The Oregon Occupation and the Ticking Time Bomb of Rightwing Extremism

The Oregon Occupation and the Ticking Time Bomb of Rightwing Extremism

There is a certain cartoon-buffoon image to Ammon Bundy and the militia types who support his Oregon standoff, but make no mistake: These guys are dangerous, politically and physically.

In the most recent news, they’ve selected a common-law judge to convene trials of government officials, a St. Augustine Tea Party “government accountability chairman” named Joaquin Mariano DeMoreta-Folch. Their intention, as they’ve made clear, is to offer down a list of indictments against government officials for treason.

The problem this presents to our nation is significant. Because that means any “sovereign citizen” can execute anyone on that list — to their distorted way of thinking — quite legally.

In the meantime, a Harney County judge who planned to host a community meeting today over the standoff has called it off, citing plans (presumably by Bundy supporters) to protest the meeting and block the entrance.

How did we get here? It’s important to understand this didn’t happen in a vacuum.

Back in April 2009, the Department of Homeland Security released a study, “Rightwing Extremism: Current Economic and Political Climate Fueling Resurgence in Radicalization and Recruitment,” that was intended for use by law enforcement agencies.

The report warned of a surge in right-wing extremism fueled by the election of the first black president, and pointed out a potential threat from veterans:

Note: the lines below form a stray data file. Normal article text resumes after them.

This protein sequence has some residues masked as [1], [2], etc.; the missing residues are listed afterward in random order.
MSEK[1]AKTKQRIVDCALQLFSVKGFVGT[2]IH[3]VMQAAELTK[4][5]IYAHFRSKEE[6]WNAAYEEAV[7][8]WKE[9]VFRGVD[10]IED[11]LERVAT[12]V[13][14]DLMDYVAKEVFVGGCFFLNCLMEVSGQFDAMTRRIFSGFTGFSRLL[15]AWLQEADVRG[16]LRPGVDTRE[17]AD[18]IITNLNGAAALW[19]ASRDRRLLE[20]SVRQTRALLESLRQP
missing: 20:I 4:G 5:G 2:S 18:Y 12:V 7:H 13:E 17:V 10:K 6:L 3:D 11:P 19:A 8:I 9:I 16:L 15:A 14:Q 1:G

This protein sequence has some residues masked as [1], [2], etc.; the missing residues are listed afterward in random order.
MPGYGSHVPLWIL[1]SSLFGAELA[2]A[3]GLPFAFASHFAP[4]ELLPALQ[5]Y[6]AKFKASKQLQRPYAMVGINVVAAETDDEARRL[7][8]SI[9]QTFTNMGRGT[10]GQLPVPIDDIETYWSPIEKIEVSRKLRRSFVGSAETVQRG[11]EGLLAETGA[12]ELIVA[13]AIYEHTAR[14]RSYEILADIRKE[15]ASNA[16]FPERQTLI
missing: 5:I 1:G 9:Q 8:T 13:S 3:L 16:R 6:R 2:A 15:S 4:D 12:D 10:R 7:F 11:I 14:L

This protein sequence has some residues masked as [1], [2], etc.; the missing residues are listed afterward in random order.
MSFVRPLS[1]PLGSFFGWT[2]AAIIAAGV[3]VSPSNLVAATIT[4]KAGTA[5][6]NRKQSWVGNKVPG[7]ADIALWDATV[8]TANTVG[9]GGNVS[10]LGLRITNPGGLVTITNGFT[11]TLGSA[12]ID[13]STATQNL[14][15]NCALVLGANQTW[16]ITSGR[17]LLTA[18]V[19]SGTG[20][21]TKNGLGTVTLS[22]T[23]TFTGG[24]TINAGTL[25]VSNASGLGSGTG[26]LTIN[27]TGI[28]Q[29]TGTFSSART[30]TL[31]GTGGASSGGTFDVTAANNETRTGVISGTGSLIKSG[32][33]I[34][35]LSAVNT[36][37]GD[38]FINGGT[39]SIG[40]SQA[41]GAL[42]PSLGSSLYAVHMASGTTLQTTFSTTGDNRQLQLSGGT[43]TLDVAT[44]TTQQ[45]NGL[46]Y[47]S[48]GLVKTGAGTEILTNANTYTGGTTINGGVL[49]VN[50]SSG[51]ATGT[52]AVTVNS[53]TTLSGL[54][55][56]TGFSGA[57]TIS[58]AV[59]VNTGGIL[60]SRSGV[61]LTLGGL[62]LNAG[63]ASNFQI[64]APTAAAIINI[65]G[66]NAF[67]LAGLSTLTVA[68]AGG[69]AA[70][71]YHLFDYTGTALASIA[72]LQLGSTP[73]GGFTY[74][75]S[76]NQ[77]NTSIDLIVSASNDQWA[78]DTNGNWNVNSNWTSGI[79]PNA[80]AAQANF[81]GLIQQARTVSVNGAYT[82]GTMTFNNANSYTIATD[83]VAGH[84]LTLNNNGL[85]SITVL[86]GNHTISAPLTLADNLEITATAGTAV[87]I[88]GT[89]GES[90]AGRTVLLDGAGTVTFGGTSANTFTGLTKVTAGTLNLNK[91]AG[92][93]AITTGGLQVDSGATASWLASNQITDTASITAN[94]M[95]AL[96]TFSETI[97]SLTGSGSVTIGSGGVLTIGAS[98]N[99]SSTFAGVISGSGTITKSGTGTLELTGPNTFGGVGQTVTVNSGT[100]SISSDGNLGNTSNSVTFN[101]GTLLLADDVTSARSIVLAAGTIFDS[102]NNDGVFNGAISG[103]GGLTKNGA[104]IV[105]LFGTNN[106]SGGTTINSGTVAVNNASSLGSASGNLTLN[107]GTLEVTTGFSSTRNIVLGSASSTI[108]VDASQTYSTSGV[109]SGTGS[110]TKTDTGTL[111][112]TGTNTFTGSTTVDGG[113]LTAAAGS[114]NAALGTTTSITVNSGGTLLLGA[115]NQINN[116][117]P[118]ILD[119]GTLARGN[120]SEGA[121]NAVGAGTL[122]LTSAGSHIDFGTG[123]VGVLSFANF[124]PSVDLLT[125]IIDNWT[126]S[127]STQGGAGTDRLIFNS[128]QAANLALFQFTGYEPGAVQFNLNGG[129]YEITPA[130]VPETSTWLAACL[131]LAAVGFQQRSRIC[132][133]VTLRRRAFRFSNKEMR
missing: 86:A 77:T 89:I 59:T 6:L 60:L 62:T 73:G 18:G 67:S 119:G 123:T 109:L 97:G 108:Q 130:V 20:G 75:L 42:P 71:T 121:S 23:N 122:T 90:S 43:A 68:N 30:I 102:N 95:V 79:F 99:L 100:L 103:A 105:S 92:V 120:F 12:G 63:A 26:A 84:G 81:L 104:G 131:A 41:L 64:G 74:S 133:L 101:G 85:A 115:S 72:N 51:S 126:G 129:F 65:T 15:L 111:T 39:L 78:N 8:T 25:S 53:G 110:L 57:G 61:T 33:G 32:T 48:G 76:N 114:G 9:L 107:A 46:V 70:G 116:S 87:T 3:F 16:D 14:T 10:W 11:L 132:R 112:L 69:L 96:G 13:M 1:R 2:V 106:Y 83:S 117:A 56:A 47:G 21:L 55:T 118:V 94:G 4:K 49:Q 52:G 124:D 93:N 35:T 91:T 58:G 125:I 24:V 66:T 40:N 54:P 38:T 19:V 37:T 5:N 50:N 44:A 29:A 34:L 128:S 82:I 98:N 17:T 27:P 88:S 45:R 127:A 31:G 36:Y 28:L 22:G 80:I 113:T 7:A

The assessment cautioned that returning veterans who faced trouble reintegrating into their communities could “lead to the potential emergence of terrorist groups or lone wolf extremists capable of carrying out violent attacks.”

Some helpful soul leaked it to the Republicans, and the reaction from the right-wing was loud, sustained, and immediate. (And of course, misleading and inaccurate.)

You are probably not surprised to know that the Republican party decided it was more politically useful to do calculated outrage and more right-wing fearmongering over the report than to deal with the actual threat of homegrown terrorism.

But the report was right about the threat. Via a 2011 report from the Southern Poverty Law Center, which tracks hate groups:

Hate groups topped 1,000 for the first time since the Southern Poverty Law Center began counting such groups in the 1980s. Anti-immigrant vigilante groups, despite having some of the political wind taken out of their sails by the adoption of hard-line anti-immigration laws around the country, continued to rise slowly. But by far the most dramatic growth came in the antigovernment “Patriot” movement — conspiracy-minded organizations that see the federal government as their primary enemy — which gained more than 300 new groups, a jump of over 60%.

Taken together, these three strands of the radical right — the hatemongers, the nativists and the antigovernment zealots — increased from 1,753 groups in 2009 to 2,145 in 2010, a 22% rise. That followed a 2008-2009 increase of 40%.

But the political damage from the report was done, and Homeland Security Secretary Janet Napolitano, who first defended it, ended up distancing the agency from the report.